Normal cage setups (most typical) run 6 or 8 attachment points. Two for the bottom of the main hoop, two for the rear braces for the main hoop, two for the a-pillar bars at the front base of the doors, and two optional ones at the firewall. This is a basic SCCA Improved Touring or Showroom Stock cage.

You'll have the main hoop w/ diagonal cross-brace and horizontal bar for harnesses. On a 924/944, the best place to mount these is on the sill either side of the rear seat (as seen in my OG cage -- check my webpage on the Construction section).

Two bars angled back, min 30 degrees off the vertical as I recall, going to the rear to brace the main hoop. In the 924/944, you can (and should) attach these to the frame rails running under the side edges of the trunk floor - again, the OG cage does this. Of course, you do have to remove the gas tank for this, requiring removal of the trans. If your main hoop is far enough forward, you may be able to run these to the very front edge/corners of the trunk (while still meeting the 30-deg rule); these are the upper shock mounting points and will improve rigidity again, if you're going to use coilovers.

Two bars proceeding forward from the main hoop, over the top of the doors and down to the front base of the doors - the a-pillar posts. Again, attach to the sills, not the floorpan, in the 924/944. We don't tend to use the halo construction in road-racing. One reason may be rollover; I've seen far too many cars flip, land on the front edge of the roof, and snap welds at the top of the door. Not sure if halo construction would be better or worse here, but your cage builder should know. Of course, without using halo-type construction, then you have a cross-bar across the top of the windshield.

The last two attachment points would be foreward to the firewall; in this case, you'll want to make sure they meet the cage where the door bars come in, I believe - have all the loads converge at that point, also where the bend for the a-pillar to go straight down is. Your cage builder should know all that, though.

Final requirement, door bars. Many implementations here, including single bars stretched across the opening, an X constructed of two crossing straight bars (which I have), and NASCAR bars (multiple bars running parallel front to rear, bowed out into the door cavity, and tied together vertically with short lengths. Straight bars can leave little arm-room for the driver or passenger, and I do have this issue; I've seen an X built as a flattened spear point outwards, with 4 straight bars intersecting outside the driver with gussets to strengthen, to address this concern.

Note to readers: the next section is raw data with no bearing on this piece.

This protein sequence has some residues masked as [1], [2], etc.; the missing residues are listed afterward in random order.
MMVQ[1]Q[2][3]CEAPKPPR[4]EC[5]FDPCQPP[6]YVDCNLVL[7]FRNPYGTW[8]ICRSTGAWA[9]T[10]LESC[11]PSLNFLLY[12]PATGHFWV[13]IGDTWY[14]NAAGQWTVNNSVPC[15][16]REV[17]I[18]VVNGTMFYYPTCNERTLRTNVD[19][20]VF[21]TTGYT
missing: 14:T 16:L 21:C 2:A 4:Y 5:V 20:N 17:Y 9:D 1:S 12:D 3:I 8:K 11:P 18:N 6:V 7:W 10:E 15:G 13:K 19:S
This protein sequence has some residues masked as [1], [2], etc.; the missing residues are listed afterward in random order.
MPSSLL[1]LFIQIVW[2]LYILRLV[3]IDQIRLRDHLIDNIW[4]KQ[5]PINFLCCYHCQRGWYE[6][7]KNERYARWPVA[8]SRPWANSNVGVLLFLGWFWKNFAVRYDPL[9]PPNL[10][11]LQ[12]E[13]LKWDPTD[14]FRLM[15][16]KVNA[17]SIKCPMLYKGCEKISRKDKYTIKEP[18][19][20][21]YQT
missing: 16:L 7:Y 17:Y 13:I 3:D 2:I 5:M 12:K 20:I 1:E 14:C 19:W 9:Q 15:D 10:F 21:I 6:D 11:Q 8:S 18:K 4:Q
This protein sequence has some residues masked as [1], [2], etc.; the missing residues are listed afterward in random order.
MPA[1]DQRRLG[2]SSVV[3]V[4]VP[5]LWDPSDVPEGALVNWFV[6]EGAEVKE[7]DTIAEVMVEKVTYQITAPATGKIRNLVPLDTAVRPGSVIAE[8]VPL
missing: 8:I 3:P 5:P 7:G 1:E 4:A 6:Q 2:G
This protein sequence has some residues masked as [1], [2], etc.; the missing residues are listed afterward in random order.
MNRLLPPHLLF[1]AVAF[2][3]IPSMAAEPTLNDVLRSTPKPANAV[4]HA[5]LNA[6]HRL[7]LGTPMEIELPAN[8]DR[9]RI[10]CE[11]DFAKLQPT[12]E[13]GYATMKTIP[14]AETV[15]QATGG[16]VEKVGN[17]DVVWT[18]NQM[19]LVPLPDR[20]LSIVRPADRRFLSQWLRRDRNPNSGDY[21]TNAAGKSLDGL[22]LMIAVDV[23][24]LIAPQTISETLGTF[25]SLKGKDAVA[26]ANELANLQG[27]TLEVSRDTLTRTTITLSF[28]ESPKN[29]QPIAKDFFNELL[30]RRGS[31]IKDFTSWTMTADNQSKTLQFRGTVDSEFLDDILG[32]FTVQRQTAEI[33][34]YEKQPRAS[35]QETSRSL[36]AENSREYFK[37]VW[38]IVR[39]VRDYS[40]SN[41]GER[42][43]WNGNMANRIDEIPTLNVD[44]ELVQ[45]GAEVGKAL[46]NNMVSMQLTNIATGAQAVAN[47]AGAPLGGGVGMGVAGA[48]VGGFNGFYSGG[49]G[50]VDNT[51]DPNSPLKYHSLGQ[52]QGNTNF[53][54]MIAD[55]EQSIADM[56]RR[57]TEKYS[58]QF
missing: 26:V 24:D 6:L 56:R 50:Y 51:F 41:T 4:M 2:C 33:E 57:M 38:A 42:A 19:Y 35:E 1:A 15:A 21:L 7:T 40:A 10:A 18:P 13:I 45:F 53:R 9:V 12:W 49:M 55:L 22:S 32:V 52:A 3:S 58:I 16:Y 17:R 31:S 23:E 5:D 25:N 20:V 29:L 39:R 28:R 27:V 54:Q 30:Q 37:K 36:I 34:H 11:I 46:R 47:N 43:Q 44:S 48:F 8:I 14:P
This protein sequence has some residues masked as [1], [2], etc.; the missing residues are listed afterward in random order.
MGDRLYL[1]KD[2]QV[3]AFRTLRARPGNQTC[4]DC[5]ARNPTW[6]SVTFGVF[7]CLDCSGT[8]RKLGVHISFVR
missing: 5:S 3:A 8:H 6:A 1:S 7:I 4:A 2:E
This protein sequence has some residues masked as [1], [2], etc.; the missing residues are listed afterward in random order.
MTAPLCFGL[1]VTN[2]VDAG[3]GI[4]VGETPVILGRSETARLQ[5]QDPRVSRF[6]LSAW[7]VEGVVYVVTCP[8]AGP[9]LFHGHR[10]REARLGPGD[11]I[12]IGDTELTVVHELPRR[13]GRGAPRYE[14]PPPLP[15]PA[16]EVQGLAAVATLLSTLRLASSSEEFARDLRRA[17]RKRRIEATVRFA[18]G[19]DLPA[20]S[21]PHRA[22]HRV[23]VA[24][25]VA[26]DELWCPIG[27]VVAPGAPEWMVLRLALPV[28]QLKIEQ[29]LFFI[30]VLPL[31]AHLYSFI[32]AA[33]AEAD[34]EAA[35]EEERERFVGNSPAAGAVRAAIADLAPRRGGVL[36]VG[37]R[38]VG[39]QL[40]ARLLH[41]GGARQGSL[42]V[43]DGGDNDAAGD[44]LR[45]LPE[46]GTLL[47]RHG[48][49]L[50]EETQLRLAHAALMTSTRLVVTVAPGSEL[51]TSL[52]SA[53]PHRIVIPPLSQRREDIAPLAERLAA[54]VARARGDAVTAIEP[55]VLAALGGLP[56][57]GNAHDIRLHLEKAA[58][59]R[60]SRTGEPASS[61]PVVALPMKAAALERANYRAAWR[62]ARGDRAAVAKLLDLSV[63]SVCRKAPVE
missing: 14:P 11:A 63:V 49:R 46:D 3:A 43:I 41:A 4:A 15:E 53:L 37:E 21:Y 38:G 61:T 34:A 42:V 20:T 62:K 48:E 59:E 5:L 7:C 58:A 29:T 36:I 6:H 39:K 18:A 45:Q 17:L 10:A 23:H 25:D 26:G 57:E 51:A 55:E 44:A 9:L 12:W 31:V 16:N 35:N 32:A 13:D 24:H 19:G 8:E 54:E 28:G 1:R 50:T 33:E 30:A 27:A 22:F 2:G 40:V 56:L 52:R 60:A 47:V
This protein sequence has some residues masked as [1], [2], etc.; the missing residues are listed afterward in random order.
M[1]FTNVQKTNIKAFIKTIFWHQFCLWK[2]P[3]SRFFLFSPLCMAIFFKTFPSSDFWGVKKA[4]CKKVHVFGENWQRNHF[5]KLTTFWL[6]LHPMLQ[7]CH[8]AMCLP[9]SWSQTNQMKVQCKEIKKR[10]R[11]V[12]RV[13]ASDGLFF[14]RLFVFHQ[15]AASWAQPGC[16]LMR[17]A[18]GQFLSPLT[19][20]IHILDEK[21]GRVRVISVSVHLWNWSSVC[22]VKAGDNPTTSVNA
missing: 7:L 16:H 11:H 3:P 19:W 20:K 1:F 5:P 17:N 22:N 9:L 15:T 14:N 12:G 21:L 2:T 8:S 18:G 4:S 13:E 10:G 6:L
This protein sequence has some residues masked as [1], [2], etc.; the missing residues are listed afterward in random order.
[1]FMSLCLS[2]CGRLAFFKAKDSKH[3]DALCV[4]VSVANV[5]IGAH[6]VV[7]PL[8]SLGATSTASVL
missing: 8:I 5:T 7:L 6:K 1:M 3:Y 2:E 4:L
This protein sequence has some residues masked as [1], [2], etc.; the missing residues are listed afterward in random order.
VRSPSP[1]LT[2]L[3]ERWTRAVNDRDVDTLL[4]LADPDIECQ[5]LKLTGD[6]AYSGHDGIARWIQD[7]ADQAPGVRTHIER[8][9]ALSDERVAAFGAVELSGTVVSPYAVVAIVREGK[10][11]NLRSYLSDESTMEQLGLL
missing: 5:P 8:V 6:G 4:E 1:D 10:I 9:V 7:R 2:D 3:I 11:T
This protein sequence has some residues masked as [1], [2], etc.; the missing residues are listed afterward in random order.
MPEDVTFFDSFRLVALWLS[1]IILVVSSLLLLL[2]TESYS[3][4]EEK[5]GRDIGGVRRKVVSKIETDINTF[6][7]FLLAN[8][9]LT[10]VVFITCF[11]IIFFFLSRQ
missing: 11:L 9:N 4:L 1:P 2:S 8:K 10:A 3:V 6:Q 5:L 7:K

It'd be a good time to point out these detailed photos of a killer IT CRX build:
http://www.improvedtouring.com/images/special/crx_build/

Definitely an awesome, first-class cage.

So the above would satisfy the basic requirements of most racing classes, assuming good construction, proper materials, etc. Here now are additional things you might wish to add.

The biggest concern of the above style cage is strength of the a-pillars for impact; they're virtually unsupported without additional bracing. Of course, you also have to be able to get your feet in there, and it's not usually an option in our cars to put any bar across the bottom to connect. Thankfully, if you've ever been under a 924, you've seen that the factory did try to stiffen quite a bit across the tunnel with additional bolt-on braces.

However it's wise to have a dash bar. Exact routing varies depending on your cage construction, but don't put it so low that it's gonna take your kneecaps off in a head-on! Mine is just above or below (can't remember) the steering column. Note that if you have additional braces to the firewall, at this point you can do a nice job of triangulating in the dash area to really add much strength here (the CRX build above shows this well).

A cross-brace on the halo strikes me as a good idea too; I've got one.

I've also pondered additional braces elsewhere, but eventually gave them up as unnecessary; the chassis is pretty rigid as it is, really - not that bad.

Hope that helps give some ideas...